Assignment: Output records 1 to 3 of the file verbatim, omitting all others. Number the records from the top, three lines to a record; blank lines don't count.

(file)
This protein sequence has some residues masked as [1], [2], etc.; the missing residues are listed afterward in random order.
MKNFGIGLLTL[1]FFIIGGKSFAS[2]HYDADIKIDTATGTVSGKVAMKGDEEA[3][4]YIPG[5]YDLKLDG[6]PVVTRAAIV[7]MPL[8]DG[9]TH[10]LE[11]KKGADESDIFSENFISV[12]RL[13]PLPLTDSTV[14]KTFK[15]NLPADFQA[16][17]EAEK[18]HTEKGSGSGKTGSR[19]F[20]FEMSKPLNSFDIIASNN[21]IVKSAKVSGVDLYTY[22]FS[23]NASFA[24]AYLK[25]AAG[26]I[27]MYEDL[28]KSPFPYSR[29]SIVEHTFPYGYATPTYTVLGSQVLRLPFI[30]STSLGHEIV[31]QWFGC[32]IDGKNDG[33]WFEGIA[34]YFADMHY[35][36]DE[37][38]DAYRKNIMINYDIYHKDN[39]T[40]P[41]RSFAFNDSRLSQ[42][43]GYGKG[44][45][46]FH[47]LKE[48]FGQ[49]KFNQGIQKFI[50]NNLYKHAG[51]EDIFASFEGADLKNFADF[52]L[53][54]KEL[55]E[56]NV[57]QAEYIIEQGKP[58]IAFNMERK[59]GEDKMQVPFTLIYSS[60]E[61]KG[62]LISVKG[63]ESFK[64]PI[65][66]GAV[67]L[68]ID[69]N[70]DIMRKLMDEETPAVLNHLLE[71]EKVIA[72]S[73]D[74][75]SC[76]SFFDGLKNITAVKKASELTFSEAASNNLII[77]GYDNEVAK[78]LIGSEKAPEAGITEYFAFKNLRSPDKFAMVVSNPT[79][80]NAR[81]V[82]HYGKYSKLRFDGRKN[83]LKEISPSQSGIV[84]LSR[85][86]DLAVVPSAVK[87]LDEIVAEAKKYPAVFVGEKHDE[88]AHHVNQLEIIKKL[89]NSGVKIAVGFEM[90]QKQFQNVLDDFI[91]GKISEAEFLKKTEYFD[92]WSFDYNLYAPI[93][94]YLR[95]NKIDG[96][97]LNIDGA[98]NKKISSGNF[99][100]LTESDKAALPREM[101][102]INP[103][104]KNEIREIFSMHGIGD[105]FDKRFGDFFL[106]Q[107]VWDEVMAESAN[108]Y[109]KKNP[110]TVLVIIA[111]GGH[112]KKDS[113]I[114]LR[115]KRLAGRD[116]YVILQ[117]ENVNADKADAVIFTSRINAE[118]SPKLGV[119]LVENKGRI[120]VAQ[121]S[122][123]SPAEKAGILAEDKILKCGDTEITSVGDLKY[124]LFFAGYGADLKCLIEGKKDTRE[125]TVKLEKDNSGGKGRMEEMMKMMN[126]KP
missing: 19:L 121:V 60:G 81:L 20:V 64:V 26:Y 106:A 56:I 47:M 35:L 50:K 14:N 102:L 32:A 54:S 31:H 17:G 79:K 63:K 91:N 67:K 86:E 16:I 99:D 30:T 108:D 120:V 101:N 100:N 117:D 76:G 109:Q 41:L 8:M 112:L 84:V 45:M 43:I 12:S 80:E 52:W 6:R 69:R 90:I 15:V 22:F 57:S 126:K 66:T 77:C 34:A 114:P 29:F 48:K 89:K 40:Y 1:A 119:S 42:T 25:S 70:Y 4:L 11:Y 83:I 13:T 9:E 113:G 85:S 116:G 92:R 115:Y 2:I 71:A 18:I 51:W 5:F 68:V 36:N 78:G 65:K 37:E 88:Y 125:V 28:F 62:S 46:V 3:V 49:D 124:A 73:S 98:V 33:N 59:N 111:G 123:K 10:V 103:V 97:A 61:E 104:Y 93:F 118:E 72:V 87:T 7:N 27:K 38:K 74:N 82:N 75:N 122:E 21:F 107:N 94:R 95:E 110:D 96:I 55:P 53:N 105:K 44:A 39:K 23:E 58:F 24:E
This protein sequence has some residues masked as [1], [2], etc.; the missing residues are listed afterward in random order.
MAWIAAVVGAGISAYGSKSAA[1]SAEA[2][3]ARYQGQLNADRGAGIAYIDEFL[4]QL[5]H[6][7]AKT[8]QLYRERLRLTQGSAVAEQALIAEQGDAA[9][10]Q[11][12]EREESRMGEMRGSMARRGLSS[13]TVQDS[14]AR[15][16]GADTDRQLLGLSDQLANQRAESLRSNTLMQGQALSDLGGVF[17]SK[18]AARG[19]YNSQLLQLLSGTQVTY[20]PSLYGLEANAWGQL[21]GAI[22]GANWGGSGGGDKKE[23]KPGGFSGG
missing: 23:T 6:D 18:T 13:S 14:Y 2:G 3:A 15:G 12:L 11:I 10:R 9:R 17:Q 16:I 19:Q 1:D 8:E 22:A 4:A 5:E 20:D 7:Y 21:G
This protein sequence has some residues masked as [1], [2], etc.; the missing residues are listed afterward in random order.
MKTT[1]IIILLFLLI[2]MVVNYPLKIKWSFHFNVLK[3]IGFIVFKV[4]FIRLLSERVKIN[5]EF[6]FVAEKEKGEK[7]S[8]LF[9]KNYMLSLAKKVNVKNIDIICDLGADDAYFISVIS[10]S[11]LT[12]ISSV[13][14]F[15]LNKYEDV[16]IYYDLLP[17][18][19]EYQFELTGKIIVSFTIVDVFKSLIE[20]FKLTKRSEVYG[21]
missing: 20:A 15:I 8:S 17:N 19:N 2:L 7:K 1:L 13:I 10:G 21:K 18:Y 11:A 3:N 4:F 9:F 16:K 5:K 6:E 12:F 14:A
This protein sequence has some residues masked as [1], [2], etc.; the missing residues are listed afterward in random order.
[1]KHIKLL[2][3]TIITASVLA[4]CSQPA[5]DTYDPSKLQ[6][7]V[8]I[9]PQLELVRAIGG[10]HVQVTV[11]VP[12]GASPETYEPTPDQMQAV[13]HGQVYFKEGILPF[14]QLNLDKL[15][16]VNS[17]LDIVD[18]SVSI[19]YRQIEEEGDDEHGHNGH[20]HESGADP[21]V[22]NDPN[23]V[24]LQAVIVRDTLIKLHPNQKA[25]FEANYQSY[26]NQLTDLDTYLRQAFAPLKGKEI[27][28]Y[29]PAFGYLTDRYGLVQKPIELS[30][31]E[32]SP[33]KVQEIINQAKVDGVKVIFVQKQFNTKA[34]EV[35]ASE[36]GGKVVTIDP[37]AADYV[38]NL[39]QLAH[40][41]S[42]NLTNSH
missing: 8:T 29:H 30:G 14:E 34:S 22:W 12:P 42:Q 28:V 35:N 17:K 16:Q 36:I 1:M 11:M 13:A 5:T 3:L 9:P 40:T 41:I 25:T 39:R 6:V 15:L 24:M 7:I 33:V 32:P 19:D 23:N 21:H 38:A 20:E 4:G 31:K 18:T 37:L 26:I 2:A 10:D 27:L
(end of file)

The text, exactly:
This protein sequence has some residues masked as [1], [2], etc.; the missing residues are listed afterward in random order.
MKNFGIGLLTL[1]FFIIGGKSFAS[2]HYDADIKIDTATGTVSGKVAMKGDEEA[3][4]YIPG[5]YDLKLDG[6]PVVTRAAIV[7]MPL[8]DG[9]TH[10]LE[11]KKGADESDIFSENFISV[12]RL[13]PLPLTDSTV[14]KTFK[15]NLPADFQA[16][17]EAEK[18]HTEKGSGSGKTGSR[19]F[20]FEMSKPLNSFDIIASNN[21]IVKSAKVSGVDLYTY[22]FS[23]NASFA[24]AYLK[25]AAG[26]I[27]MYEDL[28]KSPFPYSR[29]SIVEHTFPYGYATPTYTVLGSQVLRLPFI[30]STSLGHEIV[31]QWFGC[32]IDGKNDG[33]WFEGIA[34]YFADMHY[35][36]DE[37][38]DAYRKNIMINYDIYHKDN[39]T[40]P[41]RSFAFNDSRLSQ[42][43]GYGKG[44][45][46]FH[47]LKE[48]FGQ[49]KFNQGIQKFI[50]NNLYKHAG[51]EDIFASFEGADLKNFADF[52]L[53][54]KEL[55]E[56]NV[57]QAEYIIEQGKP[58]IAFNMERK[59]GEDKMQVPFTLIYSS[60]E[61]KG[62]LISVKG[63]ESFK[64]PI[65][66]GAV[67]L[68]ID[69]N[70]DIMRKLMDEETPAVLNHLLE[71]EKVIA[72]S[73]D[74][75]SC[76]SFFDGLKNITAVKKASELTFSEAASNNLII[77]GYDNEVAK[78]LIGSEKAPEAGITEYFAFKNLRSPDKFAMVVSNPT[79][80]NAR[81]V[82]HYGKYSKLRFDGRKN[83]LKEISPSQSGIV[84]LSR[85][86]DLAVVPSAVK[87]LDEIVAEAKKYPAVFVGEKHDE[88]AHHVNQLEIIKKL[89]NSGVKIAVGFEM[90]QKQFQNVLDDFI[91]GKISEAEFLKKTEYFD[92]WSFDYNLYAPI[93][94]YLR[95]NKIDG[96][97]LNIDGA[98]NKKISSGNF[99][100]LTESDKAALPREM[101][102]INP[103][104]KNEIREIFSMHGIGD[105]FDKRFGDFFL[106]Q[107]VWDEVMAESAN[108]Y[109]KKNP[110]TVLVIIA[111]GGH[112]KKDS[113]I[114]LR[115]KRLAGRD[116]YVILQ[117]ENVNADKADAVIFTSRINAE[118]SPKLGV[119]LVENKGRI[120]VAQ[121]S[122][123]SPAEKAGILAEDKILKCGDTEITSVGDLKY[124]LFFAGYGADLKCLIEGKKDTRE[125]TVKLEKDNSGGKGRMEEMMKMMN[126]KP
missing: 19:L 121:V 60:G 81:L 20:V 64:V 26:Y 106:A 56:I 47:M 35:L 50:K 14:N 102:L 32:A 54:S 31:H 17:G 79:K 63:K 91:N 67:K 86:E 16:I 99:D 30:T 108:D 120:V 101:N 100:N 117:D 76:G 109:Q 41:L 8:M 112:L 84:V 45:M 43:I 12:S 80:E 52:W 6:R 69:R 90:I 15:V 22:F 57:S 126:K 66:T 77:C 34:A 114:P 29:F 48:K 89:K 40:Y 1:A 119:S 42:T 25:S 70:Y 4:L 11:Y 83:I 13:T 9:E 113:G 85:S 116:G 92:R 115:Y 2:I 71:A 18:I 51:W 5:F 68:V 36:N 78:G 65:K 37:E 88:Y 125:V 28:F 62:S 46:V 3:V 49:D 124:A 73:S 98:V 33:N 59:N 111:G 123:K 10:V 103:V 97:A 61:E 104:Y 93:F 118:E 72:V 87:T 7:N 27:K 38:K 74:N 82:N 75:N 122:E 21:F 107:N 94:R 95:E 110:D 96:I 55:P 53:N 105:K 44:A 39:K 23:E 58:F 24:E
This protein sequence has some residues masked as [1], [2], etc.; the missing residues are listed afterward in random order.
MAWIAAVVGAGISAYGSKSAA[1]SAEA[2][3]ARYQGQLNADRGAGIAYIDEFL[4]QL[5]H[6][7]AKT[8]QLYRERLRLTQGSAVAEQALIAEQGDAA[9][10]Q[11][12]EREESRMGEMRGSMARRGLSS[13]TVQDS[14]AR[15][16]GADTDRQLLGLSDQLANQRAESLRSNTLMQGQALSDLGGVF[17]SK[18]AARG[19]YNSQLLQLLSGTQVTY[20]PSLYGLEANAWGQL[21]GAI[22]GANWGGSGGGDKKE[23]KPGGFSGG
missing: 23:T 6:D 18:T 13:S 14:Y 2:G 3:A 15:G 12:L 11:I 10:R 9:R 17:Q 16:I 19:Q 1:D 8:E 22:A 4:A 5:E 20:D 7:Y 21:G
This protein sequence has some residues masked as [1], [2], etc.; the missing residues are listed afterward in random order.
MKTT[1]IIILLFLLI[2]MVVNYPLKIKWSFHFNVLK[3]IGFIVFKV[4]FIRLLSERVKIN[5]EF[6]FVAEKEKGEK[7]S[8]LF[9]KNYMLSLAKKVNVKNIDIICDLGADDAYFISVIS[10]S[11]LT[12]ISSV[13][14]F[15]LNKYEDV[16]IYYDLLP[17][18][19]EYQFELTGKIIVSFTIVDVFKSLIE[20]FKLTKRSEVYG[21]
missing: 20:A 15:I 8:S 17:N 19:N 2:L 7:K 1:L 13:I 10:G 21:K 18:Y 11:A 3:N 4:F 9:F 16:K 5:K 6:E 12:F 14:A